Ieoh Ming Pei has given the 20th century, and beyond, some of the world's most beautiful interior spaces and exterior forms, including the spectacular Rock 'n Roll Hall of Fame cantilevered over Lake Erie in Cleveland, Ohio. Yet the significance of his work goes far beyond that. His concern has always been the surroundings in which his buildings rise.
Pei has refused to limit himself to a narrow range of architectural problems. His work over the past 40 years includes not only palaces of industry, government, and culture, but also moderate- and low-income housing. His versatility and skill in the use of materials “approach the level of poetry.”
Pei's tact and patience have pulled together people of disparate disciplines to create a harmonious environment for each project's successful completion, no matter how daunting.
The early years
Pei was born in China in 1917, and came to the United States in 1935, to study architecture at the Massachusetts Institute of Technology. He received a bachelor of architecture degree in 1940, and was awarded the MIT Traveling Fellowship. He went on to the Harvard Graduate School of Design to earn a master's degree in architecture in 1946. There he was awarded the Wheelwright Traveling Fellowship.
Pei's subsequent honors include:
In 1958, he formed the partnership of I.M. Pei & Associates, which then became I.M. Pei & Partners in 1966. The partnership received the 1968 Architectural Firm Award of the American Institute of Architects.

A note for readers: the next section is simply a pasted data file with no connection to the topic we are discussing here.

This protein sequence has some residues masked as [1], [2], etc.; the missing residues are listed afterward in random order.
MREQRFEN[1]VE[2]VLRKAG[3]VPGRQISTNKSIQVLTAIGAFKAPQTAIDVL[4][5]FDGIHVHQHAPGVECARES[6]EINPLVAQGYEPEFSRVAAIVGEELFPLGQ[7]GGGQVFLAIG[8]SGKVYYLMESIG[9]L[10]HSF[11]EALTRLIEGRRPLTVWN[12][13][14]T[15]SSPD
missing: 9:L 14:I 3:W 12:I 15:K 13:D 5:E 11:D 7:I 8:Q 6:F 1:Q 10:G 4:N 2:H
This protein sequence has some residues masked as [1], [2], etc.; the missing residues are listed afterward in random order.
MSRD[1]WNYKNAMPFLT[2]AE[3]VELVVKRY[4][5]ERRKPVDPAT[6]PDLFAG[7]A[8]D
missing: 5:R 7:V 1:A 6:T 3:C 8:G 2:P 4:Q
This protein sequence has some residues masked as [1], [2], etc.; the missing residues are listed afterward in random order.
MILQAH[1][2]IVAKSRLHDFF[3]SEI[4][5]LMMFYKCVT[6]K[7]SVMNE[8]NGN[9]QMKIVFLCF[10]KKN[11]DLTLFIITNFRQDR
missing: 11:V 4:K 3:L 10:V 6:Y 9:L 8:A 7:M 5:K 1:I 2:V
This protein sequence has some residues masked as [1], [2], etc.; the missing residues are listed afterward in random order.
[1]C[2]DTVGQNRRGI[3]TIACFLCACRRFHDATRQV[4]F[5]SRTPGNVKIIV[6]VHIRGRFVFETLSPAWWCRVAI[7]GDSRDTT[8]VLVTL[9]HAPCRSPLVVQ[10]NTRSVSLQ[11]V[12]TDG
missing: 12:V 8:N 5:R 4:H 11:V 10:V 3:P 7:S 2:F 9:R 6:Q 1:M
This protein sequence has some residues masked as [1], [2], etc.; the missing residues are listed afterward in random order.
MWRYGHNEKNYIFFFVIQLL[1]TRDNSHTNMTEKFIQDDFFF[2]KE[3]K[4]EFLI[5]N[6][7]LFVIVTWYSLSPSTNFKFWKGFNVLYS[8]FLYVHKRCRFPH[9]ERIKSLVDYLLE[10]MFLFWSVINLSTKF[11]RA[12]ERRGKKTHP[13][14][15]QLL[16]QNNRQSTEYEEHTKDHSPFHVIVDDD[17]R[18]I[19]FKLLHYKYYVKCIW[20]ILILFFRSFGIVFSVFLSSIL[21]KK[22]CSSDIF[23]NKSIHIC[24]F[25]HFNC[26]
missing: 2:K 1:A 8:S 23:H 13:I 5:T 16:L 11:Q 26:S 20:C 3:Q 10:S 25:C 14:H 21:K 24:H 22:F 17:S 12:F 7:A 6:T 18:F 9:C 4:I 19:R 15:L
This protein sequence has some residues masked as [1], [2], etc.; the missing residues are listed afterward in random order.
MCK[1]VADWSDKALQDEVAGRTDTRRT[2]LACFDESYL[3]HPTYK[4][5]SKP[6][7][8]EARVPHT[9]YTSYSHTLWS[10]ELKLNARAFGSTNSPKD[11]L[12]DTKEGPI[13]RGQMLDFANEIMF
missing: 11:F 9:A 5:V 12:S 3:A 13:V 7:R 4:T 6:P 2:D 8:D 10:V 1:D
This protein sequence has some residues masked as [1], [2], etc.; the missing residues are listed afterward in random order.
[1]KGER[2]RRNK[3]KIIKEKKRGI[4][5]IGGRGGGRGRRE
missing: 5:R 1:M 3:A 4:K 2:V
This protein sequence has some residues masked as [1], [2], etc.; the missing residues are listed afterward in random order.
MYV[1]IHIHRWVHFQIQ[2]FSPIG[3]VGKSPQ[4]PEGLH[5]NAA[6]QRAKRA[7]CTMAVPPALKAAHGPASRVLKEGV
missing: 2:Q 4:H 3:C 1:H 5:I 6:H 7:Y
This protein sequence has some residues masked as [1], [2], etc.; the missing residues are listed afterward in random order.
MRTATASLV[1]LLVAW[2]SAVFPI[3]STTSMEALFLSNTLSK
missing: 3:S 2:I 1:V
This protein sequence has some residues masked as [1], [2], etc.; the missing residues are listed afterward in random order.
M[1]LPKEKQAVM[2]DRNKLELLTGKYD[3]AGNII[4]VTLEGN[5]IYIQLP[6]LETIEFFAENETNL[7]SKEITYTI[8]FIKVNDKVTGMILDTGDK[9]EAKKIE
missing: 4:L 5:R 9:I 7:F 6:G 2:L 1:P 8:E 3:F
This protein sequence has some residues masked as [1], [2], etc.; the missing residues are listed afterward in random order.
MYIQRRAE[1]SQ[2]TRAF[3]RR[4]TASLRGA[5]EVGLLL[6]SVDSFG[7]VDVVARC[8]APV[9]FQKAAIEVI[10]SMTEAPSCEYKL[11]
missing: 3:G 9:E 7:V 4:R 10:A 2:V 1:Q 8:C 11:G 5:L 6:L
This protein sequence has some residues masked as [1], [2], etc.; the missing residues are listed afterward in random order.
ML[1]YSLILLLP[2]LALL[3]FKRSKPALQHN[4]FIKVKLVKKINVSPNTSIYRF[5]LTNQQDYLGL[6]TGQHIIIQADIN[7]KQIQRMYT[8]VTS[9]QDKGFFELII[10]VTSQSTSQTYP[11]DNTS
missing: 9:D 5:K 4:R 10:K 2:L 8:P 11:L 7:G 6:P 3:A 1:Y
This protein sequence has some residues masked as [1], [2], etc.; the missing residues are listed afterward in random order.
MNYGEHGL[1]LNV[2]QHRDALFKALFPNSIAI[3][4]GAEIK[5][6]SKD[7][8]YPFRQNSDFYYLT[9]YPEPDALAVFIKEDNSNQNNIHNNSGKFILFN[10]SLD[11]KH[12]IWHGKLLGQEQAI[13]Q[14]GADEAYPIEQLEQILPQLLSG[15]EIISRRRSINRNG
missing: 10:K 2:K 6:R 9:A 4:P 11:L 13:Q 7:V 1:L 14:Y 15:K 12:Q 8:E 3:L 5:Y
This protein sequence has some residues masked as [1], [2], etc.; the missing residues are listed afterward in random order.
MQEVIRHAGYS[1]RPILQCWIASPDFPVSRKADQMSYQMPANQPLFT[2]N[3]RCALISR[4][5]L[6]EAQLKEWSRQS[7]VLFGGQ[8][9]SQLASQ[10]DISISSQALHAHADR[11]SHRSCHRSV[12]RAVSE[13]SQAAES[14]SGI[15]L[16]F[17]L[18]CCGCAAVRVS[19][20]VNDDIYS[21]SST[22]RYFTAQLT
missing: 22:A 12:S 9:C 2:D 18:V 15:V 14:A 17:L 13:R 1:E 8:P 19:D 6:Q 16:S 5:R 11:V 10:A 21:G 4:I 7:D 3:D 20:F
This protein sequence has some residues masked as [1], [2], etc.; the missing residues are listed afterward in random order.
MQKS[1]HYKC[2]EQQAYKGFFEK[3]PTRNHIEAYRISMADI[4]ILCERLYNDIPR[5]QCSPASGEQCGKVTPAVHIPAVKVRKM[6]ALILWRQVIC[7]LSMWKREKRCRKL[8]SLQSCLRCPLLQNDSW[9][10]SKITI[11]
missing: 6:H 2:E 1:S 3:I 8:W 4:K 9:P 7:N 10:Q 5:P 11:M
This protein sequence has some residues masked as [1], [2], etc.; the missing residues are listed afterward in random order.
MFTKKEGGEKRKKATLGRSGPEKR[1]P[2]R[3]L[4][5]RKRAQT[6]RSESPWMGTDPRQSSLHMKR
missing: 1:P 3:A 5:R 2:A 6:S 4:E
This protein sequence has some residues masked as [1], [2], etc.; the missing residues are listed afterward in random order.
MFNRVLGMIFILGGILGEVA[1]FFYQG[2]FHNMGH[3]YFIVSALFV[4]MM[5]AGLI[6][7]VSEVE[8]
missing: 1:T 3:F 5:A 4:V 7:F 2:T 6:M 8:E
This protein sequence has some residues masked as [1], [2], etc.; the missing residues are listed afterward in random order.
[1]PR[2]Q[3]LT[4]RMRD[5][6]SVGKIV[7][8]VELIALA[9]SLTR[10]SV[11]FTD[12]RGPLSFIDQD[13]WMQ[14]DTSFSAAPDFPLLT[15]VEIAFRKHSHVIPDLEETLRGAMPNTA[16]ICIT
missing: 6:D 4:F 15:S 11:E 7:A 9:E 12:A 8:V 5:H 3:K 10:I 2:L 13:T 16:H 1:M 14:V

Other partnership awards include:
“given to an established artist who has created a distinguished body of work and is recognized as a leader in the development of his or her art form. It is conferred upon I.M. Pei & Partners in recognition of the firm's architectural innovation and excellence, having enriched the American landscape with some of its most graceful and aesthetically satisfying works of architectural art." (1981)
Pei has designed more than 50 projects in this country and abroad, many of which have been award winners. His more prominent commissions have included:
In his acceptance speech for the 1983 award, Pei said in part,
“. . . I belong to that generation of American architects who built upon the pioneering perceptions of the modern movement, with an unwavering conviction in its significant achievements in the fields of art, technology and design. . . . I believe in the continuity of this tradition for it is by no means a relic of the past but a living force that animates and informs the present. . . .
“It is easy to say that the art of architecture is everything, but how difficult it is to introduce the conscious intervention of an artistic imagination without straying from the context of life. . . It is this fragility, this preciousness, that elevates and distinguishes this art form. It is this enfolding context that challenges us to transform planning and building opportunities into the exalted realm of architecture.”